Nevertheless Quins continued to press and were awarded a penalty try following continued infringements by the opposition which was easily converted by Nick Evans bringing the score to 24 – 14 with 2 minutes to the break. Even this try was scrutinised by the officials before finally allowing the score to stand. Quins were still not finished and were awarded a penalty that would have brought them within a score of Edinburgh but they turned it down and paid a heavy price when the ball was spilled on the Edinburgh 22 and fullback Hoyland gathered the ball and outran the defence to score under the posts. The try was converted by Kinghorn leaving the scoreline at half time 31 – 14 rather than the 24 – 17 if Quins had taken the easy points. Before the teams left the pitch as a group Charlie Walker and Jason Tovey were yellow carded for a skuffle on the ground after Walker let Tovey know that he was not overly impressed being blocked as he tried to chase down Hoyland. So, what a 40 minutes of rugby, 7 trys and of the 5 scored by Edinburgh, 4 of them came from turnover ball, the second half couldn`t match that could it?
Charlie Matthews replaced Sam Twomey for the second half to face an unchanged Edinburgh side with Quins having presumably had the proverbial rocket up their orifices. Whatever was said by the coaches during the break it certainly worked as Quins looked much more business like from the kick off. Two penalties awarded to Quins in the first few minutes and from a 5 metre line out and well set maul, Quins pressed the Edinburgh line and seemed to be making hard work of it until Kyle Sinkler popped up on the wing to score on the right hand side. With a good kick from Evans it suddenly seemed that all was not lost as Quins were now only 10 points adrift with more than 35 minutes left of the match. Edinburgh were officially warned for the number of penalties they were conceding a few minutes later and were again penalised at the resulting line out in which Ben Toolis fell heavily to the ground. While he was being treated the match officials decided to look again at the line out and after ages eventually concluded that Toolis had been brought to the ground illegally by Joe Marler who was shown a yellow card. Difficult for me to see that there was any offence looking at the replays at the ground although a few thousand Scotsmen seemed happy enough.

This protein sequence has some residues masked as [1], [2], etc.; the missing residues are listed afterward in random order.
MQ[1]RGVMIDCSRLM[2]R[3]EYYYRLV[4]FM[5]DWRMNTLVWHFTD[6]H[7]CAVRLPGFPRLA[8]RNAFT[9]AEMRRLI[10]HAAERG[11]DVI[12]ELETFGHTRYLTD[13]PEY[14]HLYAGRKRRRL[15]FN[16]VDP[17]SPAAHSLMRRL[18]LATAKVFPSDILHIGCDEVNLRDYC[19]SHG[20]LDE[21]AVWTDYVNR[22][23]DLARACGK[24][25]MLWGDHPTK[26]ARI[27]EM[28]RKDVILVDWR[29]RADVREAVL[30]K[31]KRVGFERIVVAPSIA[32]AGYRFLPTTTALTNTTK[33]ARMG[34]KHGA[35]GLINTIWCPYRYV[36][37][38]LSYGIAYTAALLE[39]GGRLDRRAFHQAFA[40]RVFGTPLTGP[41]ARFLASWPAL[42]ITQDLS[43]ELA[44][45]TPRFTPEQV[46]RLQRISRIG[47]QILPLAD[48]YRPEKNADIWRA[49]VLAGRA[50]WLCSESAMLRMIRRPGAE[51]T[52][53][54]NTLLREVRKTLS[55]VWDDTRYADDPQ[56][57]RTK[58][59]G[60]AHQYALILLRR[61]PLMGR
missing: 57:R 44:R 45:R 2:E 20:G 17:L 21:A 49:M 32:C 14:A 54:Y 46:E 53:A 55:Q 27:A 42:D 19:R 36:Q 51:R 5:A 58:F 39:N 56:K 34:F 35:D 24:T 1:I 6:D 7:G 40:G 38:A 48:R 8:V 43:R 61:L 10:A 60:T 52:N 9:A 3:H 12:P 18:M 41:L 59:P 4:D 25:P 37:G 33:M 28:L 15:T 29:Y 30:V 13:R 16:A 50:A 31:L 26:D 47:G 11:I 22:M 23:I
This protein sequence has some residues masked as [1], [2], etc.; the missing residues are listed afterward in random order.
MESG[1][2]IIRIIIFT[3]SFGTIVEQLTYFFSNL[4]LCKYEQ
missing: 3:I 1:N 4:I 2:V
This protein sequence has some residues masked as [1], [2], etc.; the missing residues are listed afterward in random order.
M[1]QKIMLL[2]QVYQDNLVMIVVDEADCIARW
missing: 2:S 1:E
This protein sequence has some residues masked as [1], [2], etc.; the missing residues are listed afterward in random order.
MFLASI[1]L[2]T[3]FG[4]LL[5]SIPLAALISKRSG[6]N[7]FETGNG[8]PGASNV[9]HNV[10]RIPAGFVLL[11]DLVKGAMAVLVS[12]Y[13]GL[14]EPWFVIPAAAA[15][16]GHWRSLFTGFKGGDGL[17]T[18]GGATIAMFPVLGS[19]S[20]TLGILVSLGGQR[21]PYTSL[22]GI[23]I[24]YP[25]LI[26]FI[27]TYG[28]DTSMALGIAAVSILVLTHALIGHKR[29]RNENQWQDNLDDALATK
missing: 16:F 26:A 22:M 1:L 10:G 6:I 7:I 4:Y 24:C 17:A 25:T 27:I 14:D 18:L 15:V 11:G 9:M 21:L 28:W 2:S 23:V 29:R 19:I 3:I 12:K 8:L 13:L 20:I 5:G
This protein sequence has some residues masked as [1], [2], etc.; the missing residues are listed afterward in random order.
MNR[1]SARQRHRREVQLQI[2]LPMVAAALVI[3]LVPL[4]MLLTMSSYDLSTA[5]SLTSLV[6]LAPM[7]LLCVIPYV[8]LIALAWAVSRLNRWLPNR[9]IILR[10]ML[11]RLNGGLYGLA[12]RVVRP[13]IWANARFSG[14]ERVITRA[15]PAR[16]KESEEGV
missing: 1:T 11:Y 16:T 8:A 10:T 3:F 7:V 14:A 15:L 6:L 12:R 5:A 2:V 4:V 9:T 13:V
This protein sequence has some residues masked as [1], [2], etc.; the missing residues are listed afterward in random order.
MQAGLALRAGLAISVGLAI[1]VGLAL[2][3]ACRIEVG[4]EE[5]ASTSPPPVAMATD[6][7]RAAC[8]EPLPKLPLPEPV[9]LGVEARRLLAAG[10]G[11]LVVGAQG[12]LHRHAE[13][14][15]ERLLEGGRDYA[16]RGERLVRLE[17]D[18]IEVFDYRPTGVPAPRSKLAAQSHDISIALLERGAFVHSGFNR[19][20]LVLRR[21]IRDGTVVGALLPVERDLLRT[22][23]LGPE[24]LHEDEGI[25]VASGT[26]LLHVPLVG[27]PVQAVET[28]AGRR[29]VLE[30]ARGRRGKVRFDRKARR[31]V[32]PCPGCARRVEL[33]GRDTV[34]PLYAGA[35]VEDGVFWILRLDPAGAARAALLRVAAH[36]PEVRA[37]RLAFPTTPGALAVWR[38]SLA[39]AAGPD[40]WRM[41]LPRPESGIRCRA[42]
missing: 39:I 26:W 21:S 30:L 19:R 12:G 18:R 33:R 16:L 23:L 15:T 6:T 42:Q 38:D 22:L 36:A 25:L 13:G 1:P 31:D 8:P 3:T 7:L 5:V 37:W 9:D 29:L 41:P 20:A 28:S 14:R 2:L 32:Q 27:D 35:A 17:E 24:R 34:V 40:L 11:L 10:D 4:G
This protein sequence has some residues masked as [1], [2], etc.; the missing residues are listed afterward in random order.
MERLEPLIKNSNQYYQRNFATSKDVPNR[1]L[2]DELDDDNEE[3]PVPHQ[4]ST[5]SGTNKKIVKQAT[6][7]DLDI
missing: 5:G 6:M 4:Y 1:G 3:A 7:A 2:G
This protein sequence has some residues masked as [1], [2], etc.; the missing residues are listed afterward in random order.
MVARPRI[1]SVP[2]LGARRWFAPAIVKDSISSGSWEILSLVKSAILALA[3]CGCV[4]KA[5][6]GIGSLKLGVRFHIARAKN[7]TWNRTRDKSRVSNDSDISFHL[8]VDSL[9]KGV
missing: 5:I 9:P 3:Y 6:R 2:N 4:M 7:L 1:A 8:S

Even with 13 men the feeling was growing that Quins were now in control of the match with Danny Care and Tim Swiel replacing Karl Dickson and Nick Evans on 49 minutes. Shortly after the Edinburgh captain Grant Gilchrist was invited to take a 10 minute rest for not releasing Jamie Roberts in the tackle followed by a return to the pitch by Walker and Tovey as Edinburgh centre Phil Burleigh is replaced by Michael Allen. Quins continue to attack with Joe Marchent being tackled just short of the line and Edinburgh are again penalised. Quins kick to the corner but the ball is spilled and Edinburgh clear their line and on 55 minutes Lambert replaces Wallace to participate in a scrum. Quins are awarded yet another penalty from the scrum which Tim Swiel kicks to touch which signals the end of Joe Marlers 10 minutes so Wallace returns and Mark Lambert heads in the opposite direction. Quins press from the line out and another great run from Marchent breaks down when Rob Buchanan spills the ball on the line but play is called back for another Quins penalty. Swiel kicks to the corner and from the line out and maul Quins are awarded their second penalty try of the afternoon which is converted by Swiel to bring Quins within 3 points of the Edinburgh total. Edinburgh 31, Quins 28 after 59 minutes.